A week later; after the incident, the second liger cub from this same litter of liger cubs died. The rescue officials told that both the liger cubs were very weak and underweight, when they were brought to the zoo. They also explained that their genetics had disabilities and their survival was very difficult. Only one of these 3 liger cubs survived at that time. However; that only surviving liger had some disability at one of its hind leg. Please do note that this was the only incident in the world, where the survival rate of the liger cubs was very low. As of 2017, this surviving liger cub is still alive and he lives at Pingtung Rescue Center in Taiwan. He is a male liger and has a mane around his neck as well.

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Second liger cub died in Taiwan after few months.
The authorities failed to save the life of the second liger cub in Taiwan. After a few months the second liger cub also died as well. Photo courtesy of

According to the experts, liger cubs and other big cat cubs need a lot of care at the time of their birth. Even before their birth, their mother’s health and lifestyle also matters a lot which directly contribute to the survival of the liger cubs. The authorities in the current case of the Taiwanese ligers have explained that the liger cubs were underweight. This only happens if the tigress is not being fed properly at the time of pregnancy. Moreover; there might well be possibility that these liger cubs were born as pre-mature babies and that’s why they were so fragile and underweight. Furthermore; if we look at the living condition of the tigress at the zoo where she gave birth to the liger cubs, they were simply horrible i.e., just a small cage with two big cats inside. Under such circumstances the chances of the survival of the big cat cubs are very low.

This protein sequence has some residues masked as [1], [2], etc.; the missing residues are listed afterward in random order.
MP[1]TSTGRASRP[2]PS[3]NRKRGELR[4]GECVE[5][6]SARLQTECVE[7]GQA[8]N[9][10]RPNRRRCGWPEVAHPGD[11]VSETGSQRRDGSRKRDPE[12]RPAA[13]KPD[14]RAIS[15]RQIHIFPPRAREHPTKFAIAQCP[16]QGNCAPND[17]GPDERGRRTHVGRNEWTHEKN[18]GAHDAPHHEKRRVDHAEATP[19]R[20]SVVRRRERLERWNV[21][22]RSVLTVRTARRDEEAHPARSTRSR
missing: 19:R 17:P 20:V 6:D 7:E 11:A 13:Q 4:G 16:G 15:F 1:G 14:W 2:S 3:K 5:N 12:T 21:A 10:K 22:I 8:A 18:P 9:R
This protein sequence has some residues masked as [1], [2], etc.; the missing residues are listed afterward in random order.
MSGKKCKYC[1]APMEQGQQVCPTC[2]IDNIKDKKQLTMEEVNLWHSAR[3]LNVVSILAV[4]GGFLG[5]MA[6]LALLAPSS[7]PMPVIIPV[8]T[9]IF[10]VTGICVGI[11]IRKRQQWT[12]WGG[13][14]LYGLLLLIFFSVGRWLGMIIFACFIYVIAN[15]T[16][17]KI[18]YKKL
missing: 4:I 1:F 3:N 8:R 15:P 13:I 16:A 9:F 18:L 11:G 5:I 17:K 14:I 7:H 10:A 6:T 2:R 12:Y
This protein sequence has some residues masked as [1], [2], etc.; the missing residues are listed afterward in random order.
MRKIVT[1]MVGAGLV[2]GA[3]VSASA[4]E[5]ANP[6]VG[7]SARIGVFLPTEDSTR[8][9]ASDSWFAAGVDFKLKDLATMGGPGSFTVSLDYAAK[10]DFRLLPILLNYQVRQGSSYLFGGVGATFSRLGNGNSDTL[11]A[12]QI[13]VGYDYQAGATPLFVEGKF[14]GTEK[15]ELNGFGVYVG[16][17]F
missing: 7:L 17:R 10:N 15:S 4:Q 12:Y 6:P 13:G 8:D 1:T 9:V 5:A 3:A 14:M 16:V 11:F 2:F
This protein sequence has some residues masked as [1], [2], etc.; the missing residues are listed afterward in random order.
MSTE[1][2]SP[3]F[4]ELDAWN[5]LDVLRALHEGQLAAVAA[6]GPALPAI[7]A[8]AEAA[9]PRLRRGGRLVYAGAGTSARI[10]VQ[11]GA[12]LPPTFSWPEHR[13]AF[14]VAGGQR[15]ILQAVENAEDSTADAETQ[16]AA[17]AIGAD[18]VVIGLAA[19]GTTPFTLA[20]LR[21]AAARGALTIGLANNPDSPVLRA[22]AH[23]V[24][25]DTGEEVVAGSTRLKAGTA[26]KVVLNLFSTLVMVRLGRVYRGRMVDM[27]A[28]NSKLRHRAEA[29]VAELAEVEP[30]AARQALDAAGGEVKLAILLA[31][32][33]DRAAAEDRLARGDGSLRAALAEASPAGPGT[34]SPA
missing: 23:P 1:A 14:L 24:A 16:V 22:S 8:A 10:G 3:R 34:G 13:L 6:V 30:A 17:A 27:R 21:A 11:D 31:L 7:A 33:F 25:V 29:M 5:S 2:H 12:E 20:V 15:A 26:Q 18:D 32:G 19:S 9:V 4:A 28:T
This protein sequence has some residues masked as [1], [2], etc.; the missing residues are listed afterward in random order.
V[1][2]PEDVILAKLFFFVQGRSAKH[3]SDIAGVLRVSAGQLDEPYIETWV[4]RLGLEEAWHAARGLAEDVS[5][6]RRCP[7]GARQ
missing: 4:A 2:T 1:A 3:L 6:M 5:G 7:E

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Living conditions of the parents of the first liger cubs were not satisfactory.
The survival of the liger cubs depends upon the living conditions. Their living conditions and their parent's living conditions really matter a lot for their survival. In Taiwan the living conditions of the parents of the liger cubs were not up to the mark and that's why their survival rate was relatively lower. Photo courtesy of


Published Date:

Last Modified: February 12, 2017

Publisher: LIGER CUBS

Genre: Liger Cubs, Lion, Tiger, Cross Breeding, Hybrid, Panthera

Copyright Holder: © Liger Cubs - All Rights Reserved

Copyright Year: 2017